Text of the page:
Maria Josua

Justifications of Repression in Autocracies: An Empirical Analysis of Morocco and Tunisia, 2000–2010

Contemporary Politics | 2024

  • Abstract

    How do autocrats communicate about repression? Previous studies have analysed how autocratic officials justify the repression of large-scale protests to avoid backlash effects. However, we know much less about how everyday repression against dissidents and ordinary citizens is communicated and justified under authoritarianism. This paper is the first to systematically investigate how officials in autocracies justify, conceal, or deny repression employed by different state actors. It studies the communication of repression in two North African autocracies by analysing the novel Justifications of Repressive Incidents in Morocco and Tunisia Dataset (JuRI). The event dataset contains 439 instances of repression between 2000 and 2010 and disaggregates various dimensions of repression and its communication. The empirical analysis shows how the chosen forms of repression influence ensuing patterns of communication and justification. Studying the communication of repression helps us better understand the nexus of legitimation, judicial repression and political violence in autocracies.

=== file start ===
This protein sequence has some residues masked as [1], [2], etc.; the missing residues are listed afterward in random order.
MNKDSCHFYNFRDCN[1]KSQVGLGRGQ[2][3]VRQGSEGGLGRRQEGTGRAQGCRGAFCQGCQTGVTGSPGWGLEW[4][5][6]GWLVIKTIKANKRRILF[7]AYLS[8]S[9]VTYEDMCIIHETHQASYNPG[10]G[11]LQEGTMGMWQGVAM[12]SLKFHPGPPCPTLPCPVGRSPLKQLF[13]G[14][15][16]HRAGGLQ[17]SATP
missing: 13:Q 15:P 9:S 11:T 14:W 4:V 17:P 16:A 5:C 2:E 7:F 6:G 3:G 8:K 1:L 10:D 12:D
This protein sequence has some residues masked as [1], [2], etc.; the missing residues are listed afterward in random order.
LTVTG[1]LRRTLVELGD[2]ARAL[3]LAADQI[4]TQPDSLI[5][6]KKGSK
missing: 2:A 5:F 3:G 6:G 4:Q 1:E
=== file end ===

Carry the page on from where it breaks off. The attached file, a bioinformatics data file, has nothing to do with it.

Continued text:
Contemporary Politics







    GIGA Event | 09/06/2022 - 10/06/2022

    Communicating Repression: Studying Official Framing and Its Perception in Autocracies

    Communicating Repression: Studying Official Framing and Its Perception in Autocracies, GIGA, Hamburg Organisers: German Institute for Global and Area Studies (GIGA) Dr. Maria Josua (Organiser)

    On 9–10 June 2022, a research workshop brought together scholars working on the nexus of legitimation, protest, and repression in autocracies. The workshop was held in the context of the DFG-funded research project “Justifying Repression in Authoritarian Regimes of the Arab World: Official Framing and Target Audiences."


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